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  1. Posted October 11, 2012 at 10:44 am | Permalink

    This could apply to basically every regular-sized women’s clothing store I ever walked into. I have ranted about how the design of tops, especially, is not made to fit women with a sizable bosom (G, in my case), and how making clothes for curvy women like they do in Europe (including shirts with different depths to accommodate larger busts) would actually HELP them. Because not all women are smaller than a C.

    Anyway, I feel you, I do, despite my being a bit smaller than you (and yet still being a 12/14 and having a lot of trouble finding clothes that fit well, so defaulting to elastic waistband yoga pants).
    Anabelle´s last [type] ..READ: Play Him Again by Jeffrey Stone

  2. Rana
    Posted October 12, 2012 at 10:52 am | Permalink

    Why don’t you learn to sew and make you own clothes? How far does a company have to go to accommodate everybody? Size 28? 40? I often hear the obese complain about how they are active. As somebody who grew up in an overweight family, I witnessed firsthand my parents and siblings’ eating habits and I know what they did to keep “active” and it wasn’t enough. They thought it was, but I didn’t… and I am the only one who is fit.

    I often see posts online about how healthy food is expensive. REALLY? Go to a green grocer: you can get a POUND of apples for a dollar. Can you get a pound of any fast food or processed food for that little money? It does take more effort to lead a healthy lifestyle but it’s well worth it.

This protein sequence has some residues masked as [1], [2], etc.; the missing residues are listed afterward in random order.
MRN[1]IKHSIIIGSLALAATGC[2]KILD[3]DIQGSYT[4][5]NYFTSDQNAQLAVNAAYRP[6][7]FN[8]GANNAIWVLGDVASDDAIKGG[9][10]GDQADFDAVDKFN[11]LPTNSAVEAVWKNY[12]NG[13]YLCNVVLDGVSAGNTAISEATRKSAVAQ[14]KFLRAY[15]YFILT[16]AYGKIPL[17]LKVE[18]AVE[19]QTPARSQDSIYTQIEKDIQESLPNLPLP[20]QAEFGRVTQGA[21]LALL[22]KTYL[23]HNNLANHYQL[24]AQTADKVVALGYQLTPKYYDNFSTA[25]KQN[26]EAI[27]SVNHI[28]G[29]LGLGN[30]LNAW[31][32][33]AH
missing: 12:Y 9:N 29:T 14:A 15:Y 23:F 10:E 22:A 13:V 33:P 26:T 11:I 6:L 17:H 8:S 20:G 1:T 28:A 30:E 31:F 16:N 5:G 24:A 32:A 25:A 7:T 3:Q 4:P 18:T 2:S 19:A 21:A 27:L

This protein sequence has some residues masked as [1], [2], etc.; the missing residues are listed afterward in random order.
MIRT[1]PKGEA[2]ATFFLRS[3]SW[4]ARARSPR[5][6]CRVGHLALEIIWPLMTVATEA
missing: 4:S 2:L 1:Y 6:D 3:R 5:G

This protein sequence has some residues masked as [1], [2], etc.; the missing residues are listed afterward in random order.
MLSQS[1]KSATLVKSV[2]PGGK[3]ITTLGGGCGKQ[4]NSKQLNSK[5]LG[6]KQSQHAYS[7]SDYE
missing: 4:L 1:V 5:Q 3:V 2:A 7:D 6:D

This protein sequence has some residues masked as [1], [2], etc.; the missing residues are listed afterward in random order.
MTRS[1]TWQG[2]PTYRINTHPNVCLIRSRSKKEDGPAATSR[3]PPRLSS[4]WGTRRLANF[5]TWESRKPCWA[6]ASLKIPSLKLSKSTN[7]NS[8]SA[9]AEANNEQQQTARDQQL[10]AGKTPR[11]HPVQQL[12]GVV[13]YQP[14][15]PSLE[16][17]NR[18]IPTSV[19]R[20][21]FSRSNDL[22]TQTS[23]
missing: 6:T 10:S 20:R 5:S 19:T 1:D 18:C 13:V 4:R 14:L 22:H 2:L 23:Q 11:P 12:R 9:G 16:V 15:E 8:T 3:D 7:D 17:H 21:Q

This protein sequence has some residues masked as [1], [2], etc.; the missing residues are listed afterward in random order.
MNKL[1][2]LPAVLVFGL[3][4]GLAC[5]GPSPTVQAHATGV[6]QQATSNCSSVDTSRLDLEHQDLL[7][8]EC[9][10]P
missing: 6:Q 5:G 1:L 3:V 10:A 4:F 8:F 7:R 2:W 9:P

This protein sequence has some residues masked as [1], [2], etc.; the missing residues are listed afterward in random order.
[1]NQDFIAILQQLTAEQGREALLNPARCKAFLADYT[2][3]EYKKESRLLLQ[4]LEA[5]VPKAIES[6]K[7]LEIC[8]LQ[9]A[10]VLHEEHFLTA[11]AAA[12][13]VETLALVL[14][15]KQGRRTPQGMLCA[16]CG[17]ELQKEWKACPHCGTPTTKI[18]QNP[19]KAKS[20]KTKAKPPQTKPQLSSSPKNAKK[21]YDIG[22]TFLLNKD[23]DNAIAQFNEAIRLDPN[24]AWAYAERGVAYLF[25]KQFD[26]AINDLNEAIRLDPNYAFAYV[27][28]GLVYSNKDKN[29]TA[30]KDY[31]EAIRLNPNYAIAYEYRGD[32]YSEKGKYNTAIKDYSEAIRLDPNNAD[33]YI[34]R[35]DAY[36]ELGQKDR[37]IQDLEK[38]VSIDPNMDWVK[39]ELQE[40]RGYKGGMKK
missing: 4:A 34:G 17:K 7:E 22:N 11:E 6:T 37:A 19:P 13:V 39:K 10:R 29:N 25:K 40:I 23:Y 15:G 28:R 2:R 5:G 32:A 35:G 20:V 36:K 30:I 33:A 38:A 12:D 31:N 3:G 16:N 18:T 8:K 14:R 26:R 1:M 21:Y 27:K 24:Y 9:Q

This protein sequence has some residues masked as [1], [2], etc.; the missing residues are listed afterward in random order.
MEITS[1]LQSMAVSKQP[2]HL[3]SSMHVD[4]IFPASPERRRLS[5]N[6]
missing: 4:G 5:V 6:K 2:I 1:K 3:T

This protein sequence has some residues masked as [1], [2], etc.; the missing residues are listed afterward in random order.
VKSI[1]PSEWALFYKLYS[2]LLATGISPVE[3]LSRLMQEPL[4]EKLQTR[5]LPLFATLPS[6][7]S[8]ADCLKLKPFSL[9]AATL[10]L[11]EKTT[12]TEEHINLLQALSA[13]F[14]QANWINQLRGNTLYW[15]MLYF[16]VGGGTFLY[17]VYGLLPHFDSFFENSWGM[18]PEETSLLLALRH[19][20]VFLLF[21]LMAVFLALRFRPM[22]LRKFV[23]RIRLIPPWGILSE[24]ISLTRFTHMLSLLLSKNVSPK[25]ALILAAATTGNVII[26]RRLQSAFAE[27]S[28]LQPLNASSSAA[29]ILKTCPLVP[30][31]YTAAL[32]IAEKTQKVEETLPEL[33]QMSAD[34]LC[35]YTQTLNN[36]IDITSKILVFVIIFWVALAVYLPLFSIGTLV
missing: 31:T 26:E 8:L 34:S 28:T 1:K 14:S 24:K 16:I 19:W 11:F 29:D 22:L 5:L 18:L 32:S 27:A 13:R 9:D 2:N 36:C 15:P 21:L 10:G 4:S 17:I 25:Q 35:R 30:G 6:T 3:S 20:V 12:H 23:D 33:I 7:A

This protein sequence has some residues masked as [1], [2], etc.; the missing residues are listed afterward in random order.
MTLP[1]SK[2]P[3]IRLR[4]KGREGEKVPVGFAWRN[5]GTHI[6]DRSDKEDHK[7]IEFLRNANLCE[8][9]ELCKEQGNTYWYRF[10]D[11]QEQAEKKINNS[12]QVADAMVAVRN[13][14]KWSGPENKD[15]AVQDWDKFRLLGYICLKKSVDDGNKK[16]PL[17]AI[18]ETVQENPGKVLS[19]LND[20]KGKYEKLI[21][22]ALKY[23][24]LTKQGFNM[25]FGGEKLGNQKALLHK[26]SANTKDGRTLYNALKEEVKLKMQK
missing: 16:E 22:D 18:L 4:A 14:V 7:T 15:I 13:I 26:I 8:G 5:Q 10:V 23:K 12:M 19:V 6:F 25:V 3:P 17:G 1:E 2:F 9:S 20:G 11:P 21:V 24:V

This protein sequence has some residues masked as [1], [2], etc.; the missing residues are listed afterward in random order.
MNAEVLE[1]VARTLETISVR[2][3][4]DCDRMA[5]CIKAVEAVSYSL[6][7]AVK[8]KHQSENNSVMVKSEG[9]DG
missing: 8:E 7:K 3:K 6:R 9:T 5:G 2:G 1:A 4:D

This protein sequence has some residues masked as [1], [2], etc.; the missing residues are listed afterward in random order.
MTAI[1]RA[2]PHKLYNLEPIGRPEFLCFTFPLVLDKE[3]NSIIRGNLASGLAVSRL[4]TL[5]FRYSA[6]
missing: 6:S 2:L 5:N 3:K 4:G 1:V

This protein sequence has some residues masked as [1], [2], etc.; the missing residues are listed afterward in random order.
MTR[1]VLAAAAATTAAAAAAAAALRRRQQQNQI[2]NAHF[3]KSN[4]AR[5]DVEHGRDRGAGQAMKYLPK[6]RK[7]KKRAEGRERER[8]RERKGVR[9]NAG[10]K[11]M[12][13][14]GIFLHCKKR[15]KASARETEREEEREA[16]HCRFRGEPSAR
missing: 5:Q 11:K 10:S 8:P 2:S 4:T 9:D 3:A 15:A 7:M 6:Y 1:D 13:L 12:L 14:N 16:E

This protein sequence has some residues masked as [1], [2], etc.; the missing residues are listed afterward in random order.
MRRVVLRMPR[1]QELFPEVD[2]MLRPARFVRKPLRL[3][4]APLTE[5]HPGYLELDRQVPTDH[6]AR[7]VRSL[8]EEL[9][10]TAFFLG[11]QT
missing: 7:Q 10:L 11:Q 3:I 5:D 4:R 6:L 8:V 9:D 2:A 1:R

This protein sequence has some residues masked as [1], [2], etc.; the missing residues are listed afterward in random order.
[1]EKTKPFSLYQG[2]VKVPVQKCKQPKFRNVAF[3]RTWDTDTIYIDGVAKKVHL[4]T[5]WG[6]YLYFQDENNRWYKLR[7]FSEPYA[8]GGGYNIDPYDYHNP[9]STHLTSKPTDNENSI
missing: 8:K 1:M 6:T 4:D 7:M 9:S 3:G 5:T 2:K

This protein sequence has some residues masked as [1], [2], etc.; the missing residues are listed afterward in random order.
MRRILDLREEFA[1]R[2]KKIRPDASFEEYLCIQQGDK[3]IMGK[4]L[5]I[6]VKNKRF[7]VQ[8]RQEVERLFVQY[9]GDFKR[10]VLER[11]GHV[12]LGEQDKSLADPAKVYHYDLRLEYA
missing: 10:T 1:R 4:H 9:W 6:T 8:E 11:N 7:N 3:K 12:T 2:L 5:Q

I don’t have the time to cook”? Yet people have no problem finding the time to bitch online and attempt to defend themselves in forums. It’s sad how what was considered obese 50 years ago is now “average”.

    I am 5’6″ and 120 pounds, and I am also flat-chested and without hips. I do experience a lot of frustration when shopping. I am always finding lovely garments that do come in my size but as soon as they go on my body, they look hideous. And my body shape is not a consequence of my lifestyle choices. My point? Women’s bodies come in a variety of shapes and sizes and it is impossible for designers to accommodate everybody. Do you really think MEC–or any other outdoor retailer–is trying to be inconsiderate?

    I realize that by posting this, I am opening myself up for attack. Go for it… but that wouldn’t be using your time wisely.

    • Posted October 12, 2012 at 10:57 am | Permalink

      Oh, fuck off with the condescension.

      You don’t know me or my life. I may have too much food, but I make 95% of my food from scratch and use real ingredients. Asking a company to sell clothes past SIZE 14 isn’t fucking unreasonable.

      And I live a 24/7 walking and cycling lifestyle, so again you don’t know me on that front too.

      You can get all high and mighty and reply, but I don’t need it and I likely won’t publish it, so THAT WOULDN’T BE USING YOUR TIME WISELY.

    • Posted October 12, 2012 at 12:30 pm | Permalink

      Weirdly I don’t think the solution to “I can’t find clothes in my size to accomodate my active lifestyle.” is “You’re lying, you’re not active enough.”